How do you Agree Your Child’s Future Education together?
October 23, 2017 by Sue McArthur
How do you agree your child’s future education together?
Co-parenting following the breakdown of a relationship can bring with it a number of challenges for parents. One subject that is likely to be close to the hearts of all parents will be the matter of educating their children perhaps through to the end of university education. Can you agree your child’s future education together?
Discussing these issues and expectations in a supportive environment following a relationship breakdown can ensure that both parents reach the best possible outcome for their children.
The Collaborative Law process can provide a forum to have open conversations about a child’s education, where they should attend, how the costs will be paid and by whom!
The cost of education
Education, as every parent knows, can be a costly business. The average cost of sending a child to private day school is now over £14,000 a year.
University tuition fees alone cost up to £9,250 a year. Add in maintenance costs for the likes of food and rent and the expense of a university education can soar.
Many parents are happy to make financial sacrifices to ensure their children receive the best education. What they are buying for their offspring isn’t just academic excellence, but world-class sporting, drama and other facilities, as well as a solid preparation for a fulfilling later life. On top of that, nobody wants their children to leave university saddled with debt.
School fees have soared in recent years. The average overall fee for private education, excluding nursery fees, increased by 3.5% between 2016 and 2017. This was the lowest annual increase since 1994, but still outpaced inflation.
Average day school fees are now £13.419 a year. The average boarding fee in 2017 was £32,259 a year3 60% higher than a decade ago.
Headline fees are not the whole story. Bespoke school uniforms, musical instruments and potentially expensive school trips can significantly add to the already substantial costs.
Chart 1. Average school fees (excluding nursery fees)
|Age group||Boarding fee||Day fee (boarding schools)||Day fee (day schools)||Day fee (average)||Overall average fee|
Source: ISC Census and Annual Report 2017, 28 April 2017
The pressures don’t end once your children reach the age of 18. University tuition fees for courses beginning this September are up to £9,250 a year and few universities charge less than this maximum.
Living costs – accommodation, food and so on – still average £12,160 a year, according to the National Union of Students.
State-sponsored loans exist to cover university costs, but that means many students complete their degrees heavily in debt. Interest starts to accrue on the money your child borrows from the moment it arrives in his or her account. Students graduate with average debt of £44,500, according to the Sutton Trust.
Student loans are not loans in the conventional sense, as repayments are linked to how much the graduate subsequently earns. Unlike a mortgage or bank loan, if isn’t repaid after 30 years it will be written off.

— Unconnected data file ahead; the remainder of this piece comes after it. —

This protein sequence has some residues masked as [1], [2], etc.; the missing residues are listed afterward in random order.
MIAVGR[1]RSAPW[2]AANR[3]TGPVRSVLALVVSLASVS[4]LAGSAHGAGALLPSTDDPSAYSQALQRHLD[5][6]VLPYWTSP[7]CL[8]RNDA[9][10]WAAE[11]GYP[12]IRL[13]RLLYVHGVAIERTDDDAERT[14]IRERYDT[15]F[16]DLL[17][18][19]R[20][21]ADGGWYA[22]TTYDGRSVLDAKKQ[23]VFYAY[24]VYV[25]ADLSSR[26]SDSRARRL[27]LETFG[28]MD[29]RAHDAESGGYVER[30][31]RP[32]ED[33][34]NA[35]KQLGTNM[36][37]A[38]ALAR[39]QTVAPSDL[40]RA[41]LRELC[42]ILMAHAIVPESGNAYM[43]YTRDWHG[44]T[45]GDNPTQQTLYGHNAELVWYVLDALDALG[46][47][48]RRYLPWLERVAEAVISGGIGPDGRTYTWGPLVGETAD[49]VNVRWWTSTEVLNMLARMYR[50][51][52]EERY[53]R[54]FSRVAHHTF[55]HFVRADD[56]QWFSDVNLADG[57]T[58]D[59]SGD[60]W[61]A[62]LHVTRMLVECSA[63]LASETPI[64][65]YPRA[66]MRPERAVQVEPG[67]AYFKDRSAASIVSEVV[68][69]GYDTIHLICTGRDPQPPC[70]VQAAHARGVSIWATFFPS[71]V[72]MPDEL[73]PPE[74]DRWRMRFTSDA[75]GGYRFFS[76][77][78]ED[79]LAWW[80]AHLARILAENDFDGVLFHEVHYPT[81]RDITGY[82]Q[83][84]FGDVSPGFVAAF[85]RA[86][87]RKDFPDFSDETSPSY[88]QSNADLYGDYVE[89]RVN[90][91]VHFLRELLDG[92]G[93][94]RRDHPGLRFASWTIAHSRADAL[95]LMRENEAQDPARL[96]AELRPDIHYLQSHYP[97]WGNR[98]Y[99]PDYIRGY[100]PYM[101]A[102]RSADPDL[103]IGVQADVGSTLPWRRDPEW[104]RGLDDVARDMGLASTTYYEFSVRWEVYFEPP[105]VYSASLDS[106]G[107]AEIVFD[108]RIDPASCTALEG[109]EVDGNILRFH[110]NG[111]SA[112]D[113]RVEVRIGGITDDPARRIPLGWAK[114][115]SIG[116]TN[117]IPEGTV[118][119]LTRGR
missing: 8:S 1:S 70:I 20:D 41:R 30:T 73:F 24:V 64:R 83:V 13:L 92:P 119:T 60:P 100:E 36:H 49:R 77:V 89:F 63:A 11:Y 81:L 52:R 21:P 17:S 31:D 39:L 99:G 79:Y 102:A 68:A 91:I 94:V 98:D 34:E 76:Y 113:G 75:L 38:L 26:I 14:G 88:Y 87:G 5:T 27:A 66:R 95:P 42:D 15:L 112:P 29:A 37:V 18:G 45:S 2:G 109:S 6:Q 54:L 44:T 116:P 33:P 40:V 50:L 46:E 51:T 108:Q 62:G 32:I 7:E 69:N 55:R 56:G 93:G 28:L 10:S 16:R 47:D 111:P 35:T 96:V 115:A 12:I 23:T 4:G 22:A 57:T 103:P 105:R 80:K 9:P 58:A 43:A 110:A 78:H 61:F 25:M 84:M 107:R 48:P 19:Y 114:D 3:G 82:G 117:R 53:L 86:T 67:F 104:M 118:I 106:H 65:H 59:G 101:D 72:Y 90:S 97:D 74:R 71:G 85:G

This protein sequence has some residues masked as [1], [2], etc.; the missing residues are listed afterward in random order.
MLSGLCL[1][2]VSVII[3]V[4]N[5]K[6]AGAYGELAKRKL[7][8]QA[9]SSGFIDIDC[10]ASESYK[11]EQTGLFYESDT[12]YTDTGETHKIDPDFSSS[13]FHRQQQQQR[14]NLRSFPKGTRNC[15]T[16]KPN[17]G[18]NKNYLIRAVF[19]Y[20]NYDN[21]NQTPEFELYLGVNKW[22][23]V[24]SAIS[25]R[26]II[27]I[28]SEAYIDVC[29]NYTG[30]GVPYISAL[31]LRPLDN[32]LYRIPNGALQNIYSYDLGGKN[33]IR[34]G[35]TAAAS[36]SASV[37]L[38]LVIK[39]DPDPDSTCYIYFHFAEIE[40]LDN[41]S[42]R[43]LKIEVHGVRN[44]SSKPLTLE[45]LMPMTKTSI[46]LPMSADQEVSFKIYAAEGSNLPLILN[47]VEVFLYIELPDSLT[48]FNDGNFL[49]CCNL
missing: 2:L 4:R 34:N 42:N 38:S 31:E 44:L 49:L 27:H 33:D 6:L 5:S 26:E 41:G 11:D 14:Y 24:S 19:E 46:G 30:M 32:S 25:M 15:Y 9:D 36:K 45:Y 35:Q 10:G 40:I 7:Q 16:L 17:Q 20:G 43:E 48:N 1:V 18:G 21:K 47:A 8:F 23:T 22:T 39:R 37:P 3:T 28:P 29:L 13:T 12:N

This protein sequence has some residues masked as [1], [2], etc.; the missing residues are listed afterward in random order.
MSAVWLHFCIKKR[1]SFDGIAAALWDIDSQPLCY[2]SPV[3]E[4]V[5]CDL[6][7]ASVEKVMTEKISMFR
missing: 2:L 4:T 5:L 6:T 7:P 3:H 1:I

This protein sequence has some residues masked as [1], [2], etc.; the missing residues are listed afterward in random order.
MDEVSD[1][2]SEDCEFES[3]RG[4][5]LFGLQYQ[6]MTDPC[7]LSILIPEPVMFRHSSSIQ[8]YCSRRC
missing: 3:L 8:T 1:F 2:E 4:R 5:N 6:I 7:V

However, during those 30 years, being heavily in debt can severely narrow opportunities. It makes getting on to the property ladder harder, making it more difficult to save for a deposit and get a good-value mortgage. By reducing take-home pay, student debt also hampers the ability to save for the future.
How much will you need to pay?
This is the first question you need to ask when building a school and university finance plan. Establishing how much you are likely to need will involve estimating costs and taking into account inflation perhaps decades into the future. This can of course seem daunting however it is necessary if you want to be fully prepared for what is ahead.
If school fees increase by an average of 5% a year, it will mean fees per term could double from the time your child first starts primary school to when they finish the sixth form: better to be prepared, than potentially put your children’s futures in jeopardy.
The above information highlights the need to plan and agree how these commitments are to be met. If you are going through a relationship breakdown and would like to ensure that your children’s education needs are a priority, then you can do this by committing to the Collaborative Law process.
Your Collaborative family solicitor in conjunction with a Financial Planner acting as a neutral professional, can ensure the requisite consideration is given to this matter. You as parents can decide to allocate appropriate financial resources to ensure that the educational requirements of your children are agreed and met.
The good news is that the cost of education need not be a financial burden with careful planning.
At Brewin Dolphin, our experts can work with you during the collaborative process to develop a tailored education fees plan. We will do the hard work, building an action plan that makes the most of the resources available to cover education costs.
Fiona Newborough (FCSI – Chartered Wealth Manager) & Michelle Chambers (Chartered Financial Planner) Brewin Dolphin
The value of investments can fall and you may get back less than you invested.
The above information is for illustrative purposes only and is not intended as investment advice.
The information contained in this document is believed to be reliable and accurate, but without further investigation cannot be warranted as to accuracy or completeness.
The opinions expressed in this document are not necessarily the views held throughout Brewin Dolphin Ltd.